Photoconductivity of Naphthalene and Anthracene

Article metrics


RECENT studies1 of the mobility ('metallic' character) of the unsaturation electrons within molecules containing conjugated double-bond systems suggest that solid conjugated compounds should exhibit the phenomenon of photoconductivity, provided that the unsaturation electrons can acquire enough energy to penetrate the potential barriers between adjoining molecules in the crystal lattice. Photoconductivity has, in fact, been observed in proteins2 and in certain dyes3. We have found that both naphthalene and anthracene, when melted and allowed to solidify between two platinum electrodes about 0·5 mm. apart, show weak photoconductivity when exposed in vacuo to the unfiltered radiation from a quartz mercury-vapour lamp. With applied voltages between 50 and 360, the photocurrents are detectable with a good galvanometer. They are of the order of magnitude of 10-8 amp., and are superimposed on a rather variable dark current. As in the case of dyes3, the photocurrents are quenched if air is admitted to the system.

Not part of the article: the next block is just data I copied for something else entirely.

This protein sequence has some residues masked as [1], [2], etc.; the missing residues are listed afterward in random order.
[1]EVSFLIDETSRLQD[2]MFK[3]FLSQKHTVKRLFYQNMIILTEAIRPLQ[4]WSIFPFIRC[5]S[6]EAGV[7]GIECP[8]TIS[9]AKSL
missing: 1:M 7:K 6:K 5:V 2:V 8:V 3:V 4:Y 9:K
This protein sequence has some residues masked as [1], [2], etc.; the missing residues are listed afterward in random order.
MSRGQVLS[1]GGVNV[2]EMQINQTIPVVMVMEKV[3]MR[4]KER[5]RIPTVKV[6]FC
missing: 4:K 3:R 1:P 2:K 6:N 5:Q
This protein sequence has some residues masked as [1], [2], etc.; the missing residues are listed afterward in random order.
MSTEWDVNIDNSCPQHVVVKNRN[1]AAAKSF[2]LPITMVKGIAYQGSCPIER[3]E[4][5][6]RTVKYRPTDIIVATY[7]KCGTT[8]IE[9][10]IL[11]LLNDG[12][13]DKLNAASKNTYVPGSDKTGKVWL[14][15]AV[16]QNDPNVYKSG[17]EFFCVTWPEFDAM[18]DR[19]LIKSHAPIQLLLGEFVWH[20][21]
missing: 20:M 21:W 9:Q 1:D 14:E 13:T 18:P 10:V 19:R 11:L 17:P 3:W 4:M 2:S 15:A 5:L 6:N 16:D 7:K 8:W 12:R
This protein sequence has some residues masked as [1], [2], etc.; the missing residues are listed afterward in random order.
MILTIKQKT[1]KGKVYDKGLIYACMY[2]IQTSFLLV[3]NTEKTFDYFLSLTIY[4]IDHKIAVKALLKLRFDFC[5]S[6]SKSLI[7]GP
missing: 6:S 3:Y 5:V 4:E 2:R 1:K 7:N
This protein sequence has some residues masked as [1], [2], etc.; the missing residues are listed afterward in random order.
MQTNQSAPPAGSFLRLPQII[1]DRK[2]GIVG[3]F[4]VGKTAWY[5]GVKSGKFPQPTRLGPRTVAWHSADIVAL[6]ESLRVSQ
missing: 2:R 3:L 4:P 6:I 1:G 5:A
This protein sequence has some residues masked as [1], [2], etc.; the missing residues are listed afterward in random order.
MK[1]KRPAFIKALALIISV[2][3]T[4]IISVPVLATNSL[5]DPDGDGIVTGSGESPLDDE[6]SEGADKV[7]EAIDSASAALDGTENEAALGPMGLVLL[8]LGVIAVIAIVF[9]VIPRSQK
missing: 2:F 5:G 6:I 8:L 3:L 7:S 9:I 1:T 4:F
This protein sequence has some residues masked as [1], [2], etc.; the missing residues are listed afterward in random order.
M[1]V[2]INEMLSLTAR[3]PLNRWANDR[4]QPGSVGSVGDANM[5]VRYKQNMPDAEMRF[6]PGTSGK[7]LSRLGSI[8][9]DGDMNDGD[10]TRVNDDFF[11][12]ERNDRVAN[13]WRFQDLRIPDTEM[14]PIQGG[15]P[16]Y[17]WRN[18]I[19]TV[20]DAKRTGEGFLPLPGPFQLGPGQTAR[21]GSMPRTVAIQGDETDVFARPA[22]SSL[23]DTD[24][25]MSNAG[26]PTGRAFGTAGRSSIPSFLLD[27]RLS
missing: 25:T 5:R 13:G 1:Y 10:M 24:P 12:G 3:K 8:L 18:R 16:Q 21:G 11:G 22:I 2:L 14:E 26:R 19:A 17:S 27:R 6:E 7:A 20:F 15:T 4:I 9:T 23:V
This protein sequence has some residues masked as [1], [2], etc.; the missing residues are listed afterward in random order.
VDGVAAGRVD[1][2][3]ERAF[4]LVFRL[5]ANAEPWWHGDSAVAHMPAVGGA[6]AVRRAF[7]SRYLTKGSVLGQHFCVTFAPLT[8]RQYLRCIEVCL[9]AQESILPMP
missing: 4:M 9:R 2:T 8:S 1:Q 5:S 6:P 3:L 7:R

Access options

Rent or Buy article

Get time limited or full article access on ReadCube.


All prices are NET prices.


  1. 1

    Bayliss, N. S., J. Chem. Phys., 16, 287 (1948).

  2. 2

    Szent-Györgyi, A., Nature, 157, 875 (1946).

  3. 3

    Vartanyan, A. T., J. Phys. Chem. (U.S.S.R.), 20, 1065 (1946).

  4. 4

    Fowler, R. H., "Statistical Mechanics", 433 (Cambridge, 1936).

Download references

Author information

Rights and permissions

Reprints and Permissions

About this article

Cite this article

BAYLISS, N., RIVIERE, J. Photoconductivity of Naphthalene and Anthracene. Nature 163, 765 (1949) doi:10.1038/163765a0

Download citation

Further reading


By submitting a comment you agree to abide by our Terms and Community Guidelines. If you find something abusive or that does not comply with our terms or guidelines please flag it as inappropriate.